Wednesday, May 29, 2013

Lewis' Neglected Masterpiece

Screwtape LettersScrewtape Letters by C.S. Lewis
My rating: 5 of 5 stars

Of all the works in the C.S. Lewis canon, the one I think is most under-appreciated is The Screwtape Letters. In fact, I would say that this short, epistolary novel is also one of the most neglected literary works of the past century. I suspect it has flown under the radar because of a combination of two problems: On one hand there are those who refuse to see Lewis as anything but a spiritual teacher (though he would have scoffed at the idea, particularly concerning his fiction). On the other hand is the prejudice that modern literary scholars have toward Christianity. If it isn't Milton or Donne, they will have none of it, and even those two are eyed with suspicion.

The Screwtape Letters is a masterful tale of a senior devil (Screwtape) teaching his nephew (Wormwood) how to corrupt the person Wormwood is charged with drawing to Hell's Gates. This is done via what Lewis called "diabolical ventriloquism." Readers are reminded in the Preface that the devil is a liar, and should remember the book is satire--that Lewis himself is not advocating any such actions against the soul.

But because the book is satire, it is automatically pulled out of the hands of many modern readers who have had critical thinking surgically removed from their systems by politics, poor schooling, lousy instruction of the Bible, and a general distaste for reading of creative works spread by many sources. Thus, the book has been attacked by the religious and the anti-religious. References to Jesus Christ as "the Enemy" many bother those who have always considered Satan the nemesis. That the battle is over a soul many don't believe exists may be hard for others to take.

One could see the book as a sort of handbook on how people are drawn away from God, and thereby learn some sort of lessons from it. But this vision leaves the book looking like poor art, and merely a tool. We could see the book as a primer for those unacquainted with the Christian concept of sin. But then it would be merely an amusing anthropomorphic study. One might even look at the story as a portrait of fear and uncertainty during the tumult of war. But that only confuses those have no interest in looking within.

The Screwtape Letters does provide readers with a unique perspective on how the mind works, particularly the mind engaged in spiritual matters. Read in the right light, this book could appeal to people outside the Christian religion, and even those who are outside religion completely. However, it cannot, and should not be looked at as a definitive (or even partial) picture of Christianity or as a "witnessing tool." It helps the reader to know something of the basics of Christianity -- the story, not the doctrines -- but I don't think that knowledge is mandatory.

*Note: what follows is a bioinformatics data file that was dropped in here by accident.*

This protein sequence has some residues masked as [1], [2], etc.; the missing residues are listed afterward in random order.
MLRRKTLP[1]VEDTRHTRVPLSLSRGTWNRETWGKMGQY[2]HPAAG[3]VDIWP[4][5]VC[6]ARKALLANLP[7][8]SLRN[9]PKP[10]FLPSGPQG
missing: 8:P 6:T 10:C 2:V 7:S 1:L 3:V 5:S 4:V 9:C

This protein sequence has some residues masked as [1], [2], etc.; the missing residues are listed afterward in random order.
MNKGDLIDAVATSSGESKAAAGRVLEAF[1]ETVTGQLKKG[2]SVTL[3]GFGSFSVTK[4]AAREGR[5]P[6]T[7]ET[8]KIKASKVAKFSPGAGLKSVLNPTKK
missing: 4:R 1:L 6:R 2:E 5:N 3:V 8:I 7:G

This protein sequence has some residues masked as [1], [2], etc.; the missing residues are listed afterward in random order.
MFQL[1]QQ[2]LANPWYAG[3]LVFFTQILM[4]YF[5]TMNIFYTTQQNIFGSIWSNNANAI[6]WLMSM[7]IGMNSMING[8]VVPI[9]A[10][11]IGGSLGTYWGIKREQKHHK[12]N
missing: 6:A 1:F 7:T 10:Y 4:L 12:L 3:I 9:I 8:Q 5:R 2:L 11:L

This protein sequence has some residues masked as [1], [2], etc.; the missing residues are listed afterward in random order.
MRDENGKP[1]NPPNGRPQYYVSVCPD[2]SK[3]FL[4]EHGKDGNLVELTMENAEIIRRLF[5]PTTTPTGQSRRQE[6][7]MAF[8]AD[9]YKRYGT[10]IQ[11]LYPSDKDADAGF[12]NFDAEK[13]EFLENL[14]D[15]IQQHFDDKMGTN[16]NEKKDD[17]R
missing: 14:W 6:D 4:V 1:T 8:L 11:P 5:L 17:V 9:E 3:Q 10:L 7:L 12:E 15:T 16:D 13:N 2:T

As satire, the humor in this book is likely to be lost on many readers. People looking for an easy to spot good guy versus bad guy tale or who are not used to the villain providing the narrative will have a very hard time laughing through this book. It is easy to forget that the most interesting characters are often the villains, and thus many cannot see their own foibles been lampooned, or worse, they may see them and instead of laughing at themselves, will be offended and toss the book aside.

As with a number of books by Mr. Lewis, The Screwtape Letters might be read considering its historical perspective. World War Two (called the European War by the author) is a backdrop for the story. Screwtape does comment on the war and differentiates it from other wars, and in fact differentiates this time in history from other times in regards to philosophy, education, and popular thinking. We could see the conflict as a metaphor for the spiritual warfare going on for the "patient," and also as a chaotic reminder of what it means to be "a house divided." I have always found it a little baffling and quite amusing that Screwtape keeps telling his charge not to get so excited about the pain and suffering caused by war, but at the end says that--spoiler alert you probably didn't need-- Wormwood has failed when the "patient" dies and goes to Heaven.

Included in many editions of this book is the fictional essay "Screwtape Proposes a Toast," written only a couple years before Lewis' death. Here the title character is not writing a letter, but giving a speech at the graduation celebration for the college where junior tempters are educated. The distinction made between Democracy as political idea (all are created equal) and democracy as philosophy ("I'm as good as anyone") is both hilarious and frightening.

The Screwtape Letters deserves greater recognition and attention. It might not be for everyone. But it should be attempted by most readers, and studied by a few.

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